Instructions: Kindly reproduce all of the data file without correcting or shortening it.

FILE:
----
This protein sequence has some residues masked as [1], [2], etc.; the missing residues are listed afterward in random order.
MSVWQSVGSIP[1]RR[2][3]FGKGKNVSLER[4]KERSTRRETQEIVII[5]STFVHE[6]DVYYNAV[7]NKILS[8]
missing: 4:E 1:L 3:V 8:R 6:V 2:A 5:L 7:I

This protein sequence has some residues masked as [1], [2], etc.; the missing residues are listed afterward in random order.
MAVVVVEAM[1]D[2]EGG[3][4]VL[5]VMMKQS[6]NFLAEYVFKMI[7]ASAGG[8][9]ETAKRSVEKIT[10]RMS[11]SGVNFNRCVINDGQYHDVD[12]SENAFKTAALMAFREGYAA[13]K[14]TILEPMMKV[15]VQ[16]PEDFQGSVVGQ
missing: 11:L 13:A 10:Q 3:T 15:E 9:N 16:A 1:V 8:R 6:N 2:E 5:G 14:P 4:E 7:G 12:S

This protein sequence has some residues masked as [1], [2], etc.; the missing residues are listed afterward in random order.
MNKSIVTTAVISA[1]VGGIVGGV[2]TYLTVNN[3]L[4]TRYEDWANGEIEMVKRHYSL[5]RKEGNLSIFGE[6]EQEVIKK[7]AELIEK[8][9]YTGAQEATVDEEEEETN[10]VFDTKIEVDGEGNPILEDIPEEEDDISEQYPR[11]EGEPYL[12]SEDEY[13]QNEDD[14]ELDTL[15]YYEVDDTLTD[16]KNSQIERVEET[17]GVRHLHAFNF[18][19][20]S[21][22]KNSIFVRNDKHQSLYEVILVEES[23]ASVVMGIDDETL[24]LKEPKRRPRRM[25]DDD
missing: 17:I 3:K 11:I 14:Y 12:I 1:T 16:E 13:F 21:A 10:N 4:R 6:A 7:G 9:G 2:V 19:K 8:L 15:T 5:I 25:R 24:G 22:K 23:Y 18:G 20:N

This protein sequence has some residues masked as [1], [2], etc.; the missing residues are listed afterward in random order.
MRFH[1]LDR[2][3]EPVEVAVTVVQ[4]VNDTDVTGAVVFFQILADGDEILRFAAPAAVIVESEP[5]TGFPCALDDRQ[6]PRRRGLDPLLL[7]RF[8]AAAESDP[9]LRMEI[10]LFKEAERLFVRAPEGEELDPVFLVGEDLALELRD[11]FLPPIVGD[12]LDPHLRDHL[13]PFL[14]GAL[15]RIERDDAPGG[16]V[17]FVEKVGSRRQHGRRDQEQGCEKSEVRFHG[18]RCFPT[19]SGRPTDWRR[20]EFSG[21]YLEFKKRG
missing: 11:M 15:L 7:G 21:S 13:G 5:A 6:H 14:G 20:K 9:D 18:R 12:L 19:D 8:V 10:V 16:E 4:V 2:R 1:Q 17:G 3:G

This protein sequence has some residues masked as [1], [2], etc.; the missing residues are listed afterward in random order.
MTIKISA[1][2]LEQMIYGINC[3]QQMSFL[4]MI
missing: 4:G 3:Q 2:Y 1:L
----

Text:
This protein sequence has some residues masked as [1], [2], etc.; the missing residues are listed afterward in random order.
MSVWQSVGSIP[1]RR[2][3]FGKGKNVSLER[4]KERSTRRETQEIVII[5]STFVHE[6]DVYYNAV[7]NKILS[8]
missing: 4:E 1:L 3:V 8:R 6:V 2:A 5:L 7:I

This protein sequence has some residues masked as [1], [2], etc.; the missing residues are listed afterward in random order.
MAVVVVEAM[1]D[2]EGG[3][4]VL[5]VMMKQS[6]NFLAEYVFKMI[7]ASAGG[8][9]ETAKRSVEKIT[10]RMS[11]SGVNFNRCVINDGQYHDVD[12]SENAFKTAALMAFREGYAA[13]K[14]TILEPMMKV[15]VQ[16]PEDFQGSVVGQ
missing: 11:L 13:A 10:Q 3:T 15:E 9:N 16:A 1:V 8:R 6:N 2:E 5:G 14:P 4:E 7:G 12:S

This protein sequence has some residues masked as [1], [2], etc.; the missing residues are listed afterward in random order.
MNKSIVTTAVISA[1]VGGIVGGV[2]TYLTVNN[3]L[4]TRYEDWANGEIEMVKRHYSL[5]RKEGNLSIFGE[6]EQEVIKK[7]AELIEK[8][9]YTGAQEATVDEEEEETN[10]VFDTKIEVDGEGNPILEDIPEEEDDISEQYPR[11]EGEPYL[12]SEDEY[13]QNEDD[14]ELDTL[15]YYEVDDTLTD[16]KNSQIERVEET[17]GVRHLHAFNF[18][19][20]S[21][22]KNSIFVRNDKHQSLYEVILVEES[23]ASVVMGIDDETL[24]LKEPKRRPRRM[25]DDD
missing: 17:I 3:K 11:I 14:Y 12:I 1:T 16:E 13:F 21:A 10:N 4:R 6:A 7:G 9:G 2:V 19:K 8:L 15:T 5:I 25:R 24:G 22:K 23:Y 18:G 20:N

This protein sequence has some residues masked as [1], [2], etc.; the missing residues are listed afterward in random order.
MRFH[1]LDR[2][3]EPVEVAVTVVQ[4]VNDTDVTGAVVFFQILADGDEILRFAAPAAVIVESEP[5]TGFPCALDDRQ[6]PRRRGLDPLLL[7]RF[8]AAAESDP[9]LRMEI[10]LFKEAERLFVRAPEGEELDPVFLVGEDLALELRD[11]FLPPIVGD[12]LDPHLRDHL[13]PFL[14]GAL[15]RIERDDAPGG[16]V[17]FVEKVGSRRQHGRRDQEQGCEKSEVRFHG[18]RCFPT[19]SGRPTDWRR[20]EFSG[21]YLEFKKRG
missing: 11:M 15:L 7:G 21:S 13:G 5:A 6:H 14:G 20:K 9:D 18:R 12:L 19:D 8:V 10:V 16:E 4:V 2:R 1:Q 17:G 3:G

This protein sequence has some residues masked as [1], [2], etc.; the missing residues are listed afterward in random order.
MTIKISA[1][2]LEQMIYGINC[3]QQMSFL[4]MI
missing: 4:G 3:Q 2:Y 1:L